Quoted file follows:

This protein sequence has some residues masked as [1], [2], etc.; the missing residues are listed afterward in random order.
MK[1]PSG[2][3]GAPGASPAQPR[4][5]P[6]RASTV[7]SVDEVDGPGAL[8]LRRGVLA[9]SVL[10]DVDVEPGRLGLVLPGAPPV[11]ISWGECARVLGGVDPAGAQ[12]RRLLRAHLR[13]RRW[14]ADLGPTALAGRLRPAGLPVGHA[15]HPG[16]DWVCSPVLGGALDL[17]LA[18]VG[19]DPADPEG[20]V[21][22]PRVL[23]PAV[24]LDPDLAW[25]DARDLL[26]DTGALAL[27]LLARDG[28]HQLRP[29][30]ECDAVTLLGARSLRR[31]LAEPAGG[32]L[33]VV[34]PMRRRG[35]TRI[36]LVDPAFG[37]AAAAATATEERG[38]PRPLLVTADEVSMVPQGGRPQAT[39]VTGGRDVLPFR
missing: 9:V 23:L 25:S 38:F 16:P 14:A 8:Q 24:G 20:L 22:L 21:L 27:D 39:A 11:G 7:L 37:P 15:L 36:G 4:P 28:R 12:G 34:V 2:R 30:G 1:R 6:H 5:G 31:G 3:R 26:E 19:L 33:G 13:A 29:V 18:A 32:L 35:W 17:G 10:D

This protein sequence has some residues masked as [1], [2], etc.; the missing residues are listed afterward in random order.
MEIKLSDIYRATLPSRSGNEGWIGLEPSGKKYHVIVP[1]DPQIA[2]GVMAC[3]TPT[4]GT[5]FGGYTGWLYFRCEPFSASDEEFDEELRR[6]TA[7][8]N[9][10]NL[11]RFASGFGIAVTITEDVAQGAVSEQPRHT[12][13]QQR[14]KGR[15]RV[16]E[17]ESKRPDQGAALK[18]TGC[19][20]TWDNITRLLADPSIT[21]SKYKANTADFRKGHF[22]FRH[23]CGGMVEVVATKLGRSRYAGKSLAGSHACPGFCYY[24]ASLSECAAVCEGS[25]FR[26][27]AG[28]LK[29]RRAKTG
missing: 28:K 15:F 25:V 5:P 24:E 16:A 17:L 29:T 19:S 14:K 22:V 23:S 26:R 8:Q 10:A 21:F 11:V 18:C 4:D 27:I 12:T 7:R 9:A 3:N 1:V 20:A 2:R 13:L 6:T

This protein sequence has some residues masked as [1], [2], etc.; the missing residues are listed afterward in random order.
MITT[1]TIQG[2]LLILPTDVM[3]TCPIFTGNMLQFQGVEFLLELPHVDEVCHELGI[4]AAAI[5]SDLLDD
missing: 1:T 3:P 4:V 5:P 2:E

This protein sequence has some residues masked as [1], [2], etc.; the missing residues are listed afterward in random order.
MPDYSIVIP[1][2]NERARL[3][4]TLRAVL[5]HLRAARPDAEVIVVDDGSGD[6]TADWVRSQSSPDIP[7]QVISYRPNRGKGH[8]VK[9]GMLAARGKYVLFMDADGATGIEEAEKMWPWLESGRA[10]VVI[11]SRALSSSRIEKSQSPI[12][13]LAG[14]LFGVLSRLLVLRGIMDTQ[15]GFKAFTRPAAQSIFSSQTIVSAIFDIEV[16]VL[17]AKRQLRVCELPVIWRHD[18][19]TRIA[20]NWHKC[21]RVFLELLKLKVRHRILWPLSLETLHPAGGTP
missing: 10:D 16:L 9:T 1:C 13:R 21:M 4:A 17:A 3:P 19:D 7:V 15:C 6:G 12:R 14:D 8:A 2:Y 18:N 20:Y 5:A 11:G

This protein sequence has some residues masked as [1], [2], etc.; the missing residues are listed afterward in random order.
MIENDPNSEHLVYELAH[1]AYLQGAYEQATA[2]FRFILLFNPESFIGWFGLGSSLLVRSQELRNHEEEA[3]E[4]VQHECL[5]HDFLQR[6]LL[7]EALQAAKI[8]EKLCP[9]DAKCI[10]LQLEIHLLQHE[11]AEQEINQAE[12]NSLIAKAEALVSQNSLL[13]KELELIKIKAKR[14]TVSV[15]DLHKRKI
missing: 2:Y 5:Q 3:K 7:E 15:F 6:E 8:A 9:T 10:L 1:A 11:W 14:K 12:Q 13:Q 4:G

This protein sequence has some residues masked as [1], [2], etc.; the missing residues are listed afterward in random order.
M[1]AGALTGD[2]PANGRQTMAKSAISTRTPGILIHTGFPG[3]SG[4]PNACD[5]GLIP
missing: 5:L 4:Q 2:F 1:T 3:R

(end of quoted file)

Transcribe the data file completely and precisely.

This protein sequence has some residues masked as [1], [2], etc.; the missing residues are listed afterward in random order.
MK[1]PSG[2][3]GAPGASPAQPR[4][5]P[6]RASTV[7]SVDEVDGPGAL[8]LRRGVLA[9]SVL[10]DVDVEPGRLGLVLPGAPPV[11]ISWGECARVLGGVDPAGAQ[12]RRLLRAHLR[13]RRW[14]ADLGPTALAGRLRPAGLPVGHA[15]HPG[16]DWVCSPVLGGALDL[17]LA[18]VG[19]DPADPEG[20]V[21][22]PRVL[23]PAV[24]LDPDLAW[25]DARDLL[26]DTGALAL[27]LLARDG[28]HQLRP[29][30]ECDAVTLLGARSLRR[31]LAEPAGG[32]L[33]VV[34]PMRRRG[35]TRI[36]LVDPAFG[37]AAAAATATEERG[38]PRPLLVTADEVSMVPQGGRPQAT[39]VTGGRDVLPFR
missing: 9:V 23:L 25:S 38:F 16:P 14:A 8:Q 24:G 20:L 22:L 21:L 27:D 39:A 11:G 7:L 37:P 15:L 36:G 4:P 28:R 12:G 34:V 2:R 30:G 1:R 6:H 5:G 31:G 3:R 26:E 19:L 33:G 13:A 29:V 18:A 32:L 35:W 17:G 10:D

This protein sequence has some residues masked as [1], [2], etc.; the missing residues are listed afterward in random order.
MEIKLSDIYRATLPSRSGNEGWIGLEPSGKKYHVIVP[1]DPQIA[2]GVMAC[3]TPT[4]GT[5]FGGYTGWLYFRCEPFSASDEEFDEELRR[6]TA[7][8]N[9][10]NL[11]RFASGFGIAVTITEDVAQGAVSEQPRHT[12][13]QQR[14]KGR[15]RV[16]E[17]ESKRPDQGAALK[18]TGC[19][20]TWDNITRLLADPSIT[21]SKYKANTADFRKGHF[22]FRH[23]CGGMVEVVATKLGRSRYAGKSLAGSHACPGFCYY[24]ASLSECAAVCEGS[25]FR[26][27]AG[28]LK[29]RRAKTG
missing: 28:K 15:F 25:V 5:P 24:E 16:A 17:L 29:T 19:S 14:K 22:V 23:S 26:R 8:Q 10:A 21:F 11:V 18:C 4:D 27:I 12:T 7:R 9:A 3:N 1:V 20:A 2:R 13:L 6:T

This protein sequence has some residues masked as [1], [2], etc.; the missing residues are listed afterward in random order.
MITT[1]TIQG[2]LLILPTDVM[3]TCPIFTGNMLQFQGVEFLLELPHVDEVCHELGI[4]AAAI[5]SDLLDD
missing: 1:T 3:P 4:V 5:P 2:E

This protein sequence has some residues masked as [1], [2], etc.; the missing residues are listed afterward in random order.
MPDYSIVIP[1][2]NERARL[3][4]TLRAVL[5]HLRAARPDAEVIVVDDGSGD[6]TADWVRSQSSPDIP[7]QVISYRPNRGKGH[8]VK[9]GMLAARGKYVLFMDADGATGIEEAEKMWPWLESGRA[10]VVI[11]SRALSSSRIEKSQSPI[12][13]LAG[14]LFGVLSRLLVLRGIMDTQ[15]GFKAFTRPAAQSIFSSQTIVSAIFDIEV[16]VL[17]AKRQLRVCELPVIWRHD[18][19]TRIA[20]NWHKC[21]RVFLELLKLKVRHRILWPLSLETLHPAGGTP
missing: 10:D 16:L 9:T 1:C 13:R 21:M 4:A 17:A 3:P 19:D 7:V 15:C 6:G 12:R 14:D 8:A 2:Y 18:N 20:Y 5:A 11:G

This protein sequence has some residues masked as [1], [2], etc.; the missing residues are listed afterward in random order.
MIENDPNSEHLVYELAH[1]AYLQGAYEQATA[2]FRFILLFNPESFIGWFGLGSSLLVRSQELRNHEEEA[3]E[4]VQHECL[5]HDFLQR[6]LL[7]EALQAAKI[8]EKLCP[9]DAKCI[10]LQLEIHLLQHE[11]AEQEINQAE[12]NSLIAKAEALVSQNSLL[13]KELELIKIKAKR[14]TVSV[15]DLHKRKI
missing: 2:Y 5:Q 3:K 7:E 15:F 6:E 8:A 9:T 10:L 1:A 11:W 14:K 12:Q 13:Q 4:G

This protein sequence has some residues masked as [1], [2], etc.; the missing residues are listed afterward in random order.
M[1]AGALTGD[2]PANGRQTMAKSAISTRTPGILIHTGFPG[3]SG[4]PNACD[5]GLIP
missing: 5:L 4:Q 2:F 1:T 3:R